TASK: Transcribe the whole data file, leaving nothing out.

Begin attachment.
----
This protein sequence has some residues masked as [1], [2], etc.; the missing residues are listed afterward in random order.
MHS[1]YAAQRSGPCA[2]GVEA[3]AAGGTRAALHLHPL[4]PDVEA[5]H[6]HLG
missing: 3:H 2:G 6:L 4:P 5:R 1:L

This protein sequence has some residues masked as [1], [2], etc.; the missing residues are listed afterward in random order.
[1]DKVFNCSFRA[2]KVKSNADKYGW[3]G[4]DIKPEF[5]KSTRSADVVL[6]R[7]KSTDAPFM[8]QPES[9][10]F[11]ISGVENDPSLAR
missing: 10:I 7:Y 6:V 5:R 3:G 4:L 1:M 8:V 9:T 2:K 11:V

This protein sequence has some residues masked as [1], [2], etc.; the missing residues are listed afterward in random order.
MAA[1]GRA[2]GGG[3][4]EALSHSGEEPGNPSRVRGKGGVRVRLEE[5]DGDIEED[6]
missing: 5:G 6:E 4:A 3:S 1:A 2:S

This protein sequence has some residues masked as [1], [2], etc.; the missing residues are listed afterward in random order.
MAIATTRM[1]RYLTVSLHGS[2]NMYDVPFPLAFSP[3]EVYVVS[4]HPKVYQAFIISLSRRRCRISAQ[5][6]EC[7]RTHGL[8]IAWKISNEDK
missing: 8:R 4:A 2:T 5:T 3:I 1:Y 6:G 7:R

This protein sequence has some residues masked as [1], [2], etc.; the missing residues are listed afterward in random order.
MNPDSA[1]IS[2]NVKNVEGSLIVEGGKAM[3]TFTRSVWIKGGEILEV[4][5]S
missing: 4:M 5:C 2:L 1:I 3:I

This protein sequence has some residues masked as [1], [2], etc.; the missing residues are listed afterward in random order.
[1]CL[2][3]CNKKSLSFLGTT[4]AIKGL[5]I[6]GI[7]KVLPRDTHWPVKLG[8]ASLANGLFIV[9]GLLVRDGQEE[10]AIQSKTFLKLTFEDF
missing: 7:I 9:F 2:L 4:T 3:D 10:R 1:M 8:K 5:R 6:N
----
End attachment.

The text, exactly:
This protein sequence has some residues masked as [1], [2], etc.; the missing residues are listed afterward in random order.
MHS[1]YAAQRSGPCA[2]GVEA[3]AAGGTRAALHLHPL[4]PDVEA[5]H[6]HLG
missing: 3:H 2:G 6:L 4:P 5:R 1:L

This protein sequence has some residues masked as [1], [2], etc.; the missing residues are listed afterward in random order.
[1]DKVFNCSFRA[2]KVKSNADKYGW[3]G[4]DIKPEF[5]KSTRSADVVL[6]R[7]KSTDAPFM[8]QPES[9][10]F[11]ISGVENDPSLAR
missing: 10:I 7:Y 6:V 5:R 3:G 4:L 1:M 8:V 9:T 2:K 11:V

This protein sequence has some residues masked as [1], [2], etc.; the missing residues are listed afterward in random order.
MAA[1]GRA[2]GGG[3][4]EALSHSGEEPGNPSRVRGKGGVRVRLEE[5]DGDIEED[6]
missing: 5:G 6:E 4:A 3:S 1:A 2:S

This protein sequence has some residues masked as [1], [2], etc.; the missing residues are listed afterward in random order.
MAIATTRM[1]RYLTVSLHGS[2]NMYDVPFPLAFSP[3]EVYVVS[4]HPKVYQAFIISLSRRRCRISAQ[5][6]EC[7]RTHGL[8]IAWKISNEDK
missing: 8:R 4:A 2:T 5:T 3:I 1:Y 6:G 7:R

This protein sequence has some residues masked as [1], [2], etc.; the missing residues are listed afterward in random order.
MNPDSA[1]IS[2]NVKNVEGSLIVEGGKAM[3]TFTRSVWIKGGEILEV[4][5]S
missing: 4:M 5:C 2:L 1:I 3:I

This protein sequence has some residues masked as [1], [2], etc.; the missing residues are listed afterward in random order.
[1]CL[2][3]CNKKSLSFLGTT[4]AIKGL[5]I[6]GI[7]KVLPRDTHWPVKLG[8]ASLANGLFIV[9]GLLVRDGQEE[10]AIQSKTFLKLTFEDF
missing: 7:I 9:F 2:L 4:T 3:D 10:R 1:M 8:K 5:R 6:N